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Bankruptcy question a cloud over Northwest
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Mark McClain, head of the powerful Northwest pilots union, has urged other unions to agree to concessions, as the pilots did last year. (MPR Photo/Mark Zdechlik)
Northwest Airlines is heading into the summer with the threat of bankruptcy looming, and mounting tensions with its mechanics union. Some mechanics union leaders are now saying a strike looks inevitable. Wall Street analysts say the question facing Northwest is whether the airline will reach cost-cutting agreements with its unions in time to head off bankruptcy.

St. Paul, Minn. — The consensus on Wall Street appears to be that Northwest Airlines is on a path toward a Chapter 11 bankruptcy, and that its hope for solvency lies in securing more than $1 billion in annual labor cost savings, including wage and job cuts.

Since 2001, Northwest has lost nearly $3 billion. In addition to those operating losses, the airline faces a staggering pension obligation of nearly $4 billion, with hundreds of millions due this year.

"Looking at Northwest, the market has been pricing in bankruptcy," says Ray Neidl of Calyon Securities in New York.

Analysts agree Northwest can't continue burning cash reserves, restructuring debt and selling assets to finance operations that are unprofitable. And they agree Northwest needs significant wage decreases to return to profitability. But there's disagreement about just how much time the airline has, and about the likelihood Northwest will be able to convince its unions to go along with cutbacks.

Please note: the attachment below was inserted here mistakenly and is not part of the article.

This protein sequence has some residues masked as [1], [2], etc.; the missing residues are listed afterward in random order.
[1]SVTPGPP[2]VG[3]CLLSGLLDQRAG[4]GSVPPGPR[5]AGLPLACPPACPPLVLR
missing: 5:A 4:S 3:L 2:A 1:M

Looking at Northwest, the market has been pricing in bankruptcy.
- Analyst Ray Neidl of Calyon Securities

Earlier this week, Merrill Lynch upgraded its outlook for Northwest on the expectation the airline will be able to use the threat of bankruptcy to win worker concessions.

However also this week, Fitch Ratings downgraded its assessment of Northwest's situation, citing primarily Northwest's "protracted struggle with labor over wage and benefit concessions."

More than two years ago, Northwest's pilots' union concluded the airline's workforce needed to accept wage concessions to ensure the airline's survival. Late last year the pilots agreed to a 15 percent wage cut. Leaders of the pilots' union have been criticizing other unions for not following suit.

Captain Mark McClain, who heads up the pilot's union, says now is the time to "fish or cut bait."

"We don't know of any other places where there's cash available," McClain says.

McClain says it's difficult to estimate how long Northwest can stay out of bankruptcy without more labor cuts.

"Certainly not indefinitely," McClain says. "As far as in the near term, we're hoping that there'd be an improving revenue environment this summer, and fuel prices have started to moderate some. And either one of those would have some impact on the bottom line."

In May, Northwest asked the National Mediation Board to release it from negotiations with its mechanics union. Northwest contends the talks have stalled out and that the Aircraft Mechanics Fraternal Association, known as AMFA, is unwilling to acknowledge worker concessions are necessary.

AMFA leaders characterized Northwest's request as premature. They declined to discuss the threat of bankruptcy for this report, saying only that the union realizes "difficult times lie ahead for Northwest."

If the NMB goes along with Northwest's request, a 30-day cooling-off period would ensue, after which a strike could occur. However, some observers say it's unlikely the NMB would open the door to a strike during the busy summer travel season. The union claims Northwest has already hired replacement mechanics in preparation for a walkout.

Strike threats and rogue worker protests have cost Northwest and other airlines ticket sales in the past. Observers agree, losing business this summer would accelerate the timeline for a potential Northwest bankruptcy.

Northwest did not respond to a request for comment.